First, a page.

: Massachusetts hospital officials say that reduced federal and state payments may destabilize health care delivery. The state's combined Medicaid and CHIP program, known as MassHealth, plans to cut hospital reimbursements "by $75 million in its main contract between hospitals and MassHealth, according to the Massachusetts Hospital Association, which cited 'discussions' with the state in outlining the proposed cut to its members over the weekend. The association said pay-for-performance programs would continue in 2011 but that instead of additional funding being paid to hospitals, MassHealth would withhold 2 percent of all hospital inpatient and outpatient payments and hospitals would then need to earn the payments back. Executives say the approach likely means 2011 rates 'would likely be paid sometime in September 2012.' Also, a new federal Medicare rule has cut payments to hospitals by $3.7 billion nationwide, with a $94 million reduction for Bay State hospitals this fiscal year, according to the association" (Norton, 8/15). Detroit Free Press
: "All over the state, hospitals and doctor networks are investing millions in technology, a push also being made by the federal government. Patients at some of the state's largest health systems over the next few years, for example, will have hospital rooms wired into a computer system that lets them see their vital signs, medicines and the name and photograph of the hospital staffer who enters their room. All 191 rooms at Henry Ford West Bloomfield Hospital are now equipped with Smart Room technology. The Detroit Medical Center plans to add it in the next few years on its Harper and Hutzel hospitals' medical and surgical floors. The DMC has already spent $50 million in the last few years to upgrade its electronic medical records system" (Anstett, 8/16). Modern Healthcare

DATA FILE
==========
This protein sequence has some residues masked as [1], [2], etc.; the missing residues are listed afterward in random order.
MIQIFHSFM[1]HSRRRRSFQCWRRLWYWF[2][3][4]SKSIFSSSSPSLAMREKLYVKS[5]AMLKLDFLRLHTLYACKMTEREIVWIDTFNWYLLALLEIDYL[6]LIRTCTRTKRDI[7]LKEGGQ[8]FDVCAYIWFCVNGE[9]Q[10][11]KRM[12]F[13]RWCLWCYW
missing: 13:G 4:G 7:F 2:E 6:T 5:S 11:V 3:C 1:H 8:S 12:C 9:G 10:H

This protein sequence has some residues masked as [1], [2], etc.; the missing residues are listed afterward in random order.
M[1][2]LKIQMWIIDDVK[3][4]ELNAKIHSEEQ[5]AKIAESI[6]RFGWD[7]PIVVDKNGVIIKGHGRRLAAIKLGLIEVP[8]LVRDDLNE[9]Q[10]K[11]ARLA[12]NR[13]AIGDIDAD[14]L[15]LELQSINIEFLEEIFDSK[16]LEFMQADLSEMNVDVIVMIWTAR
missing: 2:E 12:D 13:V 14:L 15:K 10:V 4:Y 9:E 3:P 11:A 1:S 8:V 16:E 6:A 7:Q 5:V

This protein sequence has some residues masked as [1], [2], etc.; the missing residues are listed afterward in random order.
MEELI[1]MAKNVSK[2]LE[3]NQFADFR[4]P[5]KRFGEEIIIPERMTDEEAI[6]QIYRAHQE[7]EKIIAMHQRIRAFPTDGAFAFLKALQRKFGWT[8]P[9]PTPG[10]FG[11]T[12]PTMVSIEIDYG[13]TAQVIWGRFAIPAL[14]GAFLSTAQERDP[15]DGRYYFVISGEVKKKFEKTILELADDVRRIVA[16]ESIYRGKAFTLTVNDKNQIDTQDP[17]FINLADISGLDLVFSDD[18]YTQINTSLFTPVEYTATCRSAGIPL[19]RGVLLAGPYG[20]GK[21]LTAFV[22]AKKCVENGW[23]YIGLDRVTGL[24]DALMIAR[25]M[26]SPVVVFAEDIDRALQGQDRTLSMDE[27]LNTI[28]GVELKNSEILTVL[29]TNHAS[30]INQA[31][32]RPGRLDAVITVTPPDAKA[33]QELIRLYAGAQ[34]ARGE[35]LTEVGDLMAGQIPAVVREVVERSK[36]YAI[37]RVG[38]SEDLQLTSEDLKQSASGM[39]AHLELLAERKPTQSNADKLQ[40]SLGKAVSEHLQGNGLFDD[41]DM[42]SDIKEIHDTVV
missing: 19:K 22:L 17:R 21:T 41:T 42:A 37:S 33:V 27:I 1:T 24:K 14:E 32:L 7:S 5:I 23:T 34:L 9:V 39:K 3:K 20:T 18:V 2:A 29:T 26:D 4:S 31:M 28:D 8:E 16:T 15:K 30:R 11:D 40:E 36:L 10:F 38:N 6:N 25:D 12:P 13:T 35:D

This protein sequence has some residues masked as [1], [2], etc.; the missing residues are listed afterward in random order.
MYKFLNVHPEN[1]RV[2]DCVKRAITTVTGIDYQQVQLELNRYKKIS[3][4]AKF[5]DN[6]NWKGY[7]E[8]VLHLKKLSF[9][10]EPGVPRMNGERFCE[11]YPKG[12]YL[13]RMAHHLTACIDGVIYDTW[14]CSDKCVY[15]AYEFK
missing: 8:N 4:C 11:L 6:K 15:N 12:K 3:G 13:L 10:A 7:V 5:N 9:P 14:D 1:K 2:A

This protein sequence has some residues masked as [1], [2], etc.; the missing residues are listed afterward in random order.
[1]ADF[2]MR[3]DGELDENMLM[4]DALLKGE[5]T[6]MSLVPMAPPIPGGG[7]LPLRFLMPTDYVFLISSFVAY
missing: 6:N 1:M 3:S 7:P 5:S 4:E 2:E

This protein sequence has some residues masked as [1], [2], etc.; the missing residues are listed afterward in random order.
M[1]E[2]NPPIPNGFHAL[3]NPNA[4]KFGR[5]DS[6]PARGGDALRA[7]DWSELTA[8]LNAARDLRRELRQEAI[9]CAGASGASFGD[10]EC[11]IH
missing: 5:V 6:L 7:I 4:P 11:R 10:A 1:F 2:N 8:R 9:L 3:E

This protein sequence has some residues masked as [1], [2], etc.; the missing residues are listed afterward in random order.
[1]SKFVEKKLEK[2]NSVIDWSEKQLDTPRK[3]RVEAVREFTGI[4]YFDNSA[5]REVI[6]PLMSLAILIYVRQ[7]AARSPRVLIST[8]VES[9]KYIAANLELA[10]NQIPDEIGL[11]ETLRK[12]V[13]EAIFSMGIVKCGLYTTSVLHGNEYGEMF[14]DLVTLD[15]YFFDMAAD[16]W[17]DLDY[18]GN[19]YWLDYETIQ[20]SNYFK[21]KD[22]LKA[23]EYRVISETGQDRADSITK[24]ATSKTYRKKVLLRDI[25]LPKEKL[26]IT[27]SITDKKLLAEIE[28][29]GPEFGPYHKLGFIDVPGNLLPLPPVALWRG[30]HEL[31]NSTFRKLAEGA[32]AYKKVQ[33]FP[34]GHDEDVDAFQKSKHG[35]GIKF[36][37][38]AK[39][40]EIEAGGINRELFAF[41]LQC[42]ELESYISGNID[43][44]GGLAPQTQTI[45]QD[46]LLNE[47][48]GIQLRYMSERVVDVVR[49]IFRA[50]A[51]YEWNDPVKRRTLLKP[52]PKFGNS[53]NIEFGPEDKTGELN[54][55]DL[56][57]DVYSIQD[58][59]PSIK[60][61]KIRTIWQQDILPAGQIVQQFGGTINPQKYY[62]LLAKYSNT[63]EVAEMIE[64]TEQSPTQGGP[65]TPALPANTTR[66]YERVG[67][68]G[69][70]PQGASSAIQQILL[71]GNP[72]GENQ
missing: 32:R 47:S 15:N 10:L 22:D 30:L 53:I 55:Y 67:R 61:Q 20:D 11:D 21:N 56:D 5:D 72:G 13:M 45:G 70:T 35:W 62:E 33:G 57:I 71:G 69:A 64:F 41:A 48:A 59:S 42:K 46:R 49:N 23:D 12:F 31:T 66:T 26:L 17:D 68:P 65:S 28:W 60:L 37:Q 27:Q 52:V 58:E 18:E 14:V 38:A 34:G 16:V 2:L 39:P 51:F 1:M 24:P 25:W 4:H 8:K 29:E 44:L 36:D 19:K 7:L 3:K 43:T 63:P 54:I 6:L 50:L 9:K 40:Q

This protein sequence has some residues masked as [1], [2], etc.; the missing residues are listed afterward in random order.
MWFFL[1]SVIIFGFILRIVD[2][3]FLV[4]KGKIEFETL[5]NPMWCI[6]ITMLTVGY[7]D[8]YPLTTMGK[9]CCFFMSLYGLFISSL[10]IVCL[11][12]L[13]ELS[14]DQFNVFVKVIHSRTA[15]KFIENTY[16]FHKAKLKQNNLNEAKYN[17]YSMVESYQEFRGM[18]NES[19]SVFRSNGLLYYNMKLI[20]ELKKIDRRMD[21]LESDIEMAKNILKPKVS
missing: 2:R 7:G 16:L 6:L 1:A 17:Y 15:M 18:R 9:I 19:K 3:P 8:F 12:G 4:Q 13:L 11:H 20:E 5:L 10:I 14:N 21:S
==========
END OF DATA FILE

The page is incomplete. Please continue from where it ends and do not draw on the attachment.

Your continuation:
: "While preventable rehospitalizations have been a long-standing problem, providers are now scrambling to find ways to effectively address them, particularly after the passage of the Patient Protection and Affordable Care Act of 2010, which includes a payment penalty in two years for hospitals with the highest rates of readmissions. The startling statistics related to rehospitalizations are nothing new: one out of every five Medicare patients discharged from the hospital is readmitted within 30 days, and nearly 75% of those readmissions are preventable. … The prospect of reduced payments, which are set to take effect in October 2012, has prompted increasing numbers of hospitals and payers to turn to solutions that incorporate the use of one person—a coach or advocate—who establishes personal relationships, promotes self-care and guides patients through the thorny period following discharge from a hospital" (McKinney, 8/16).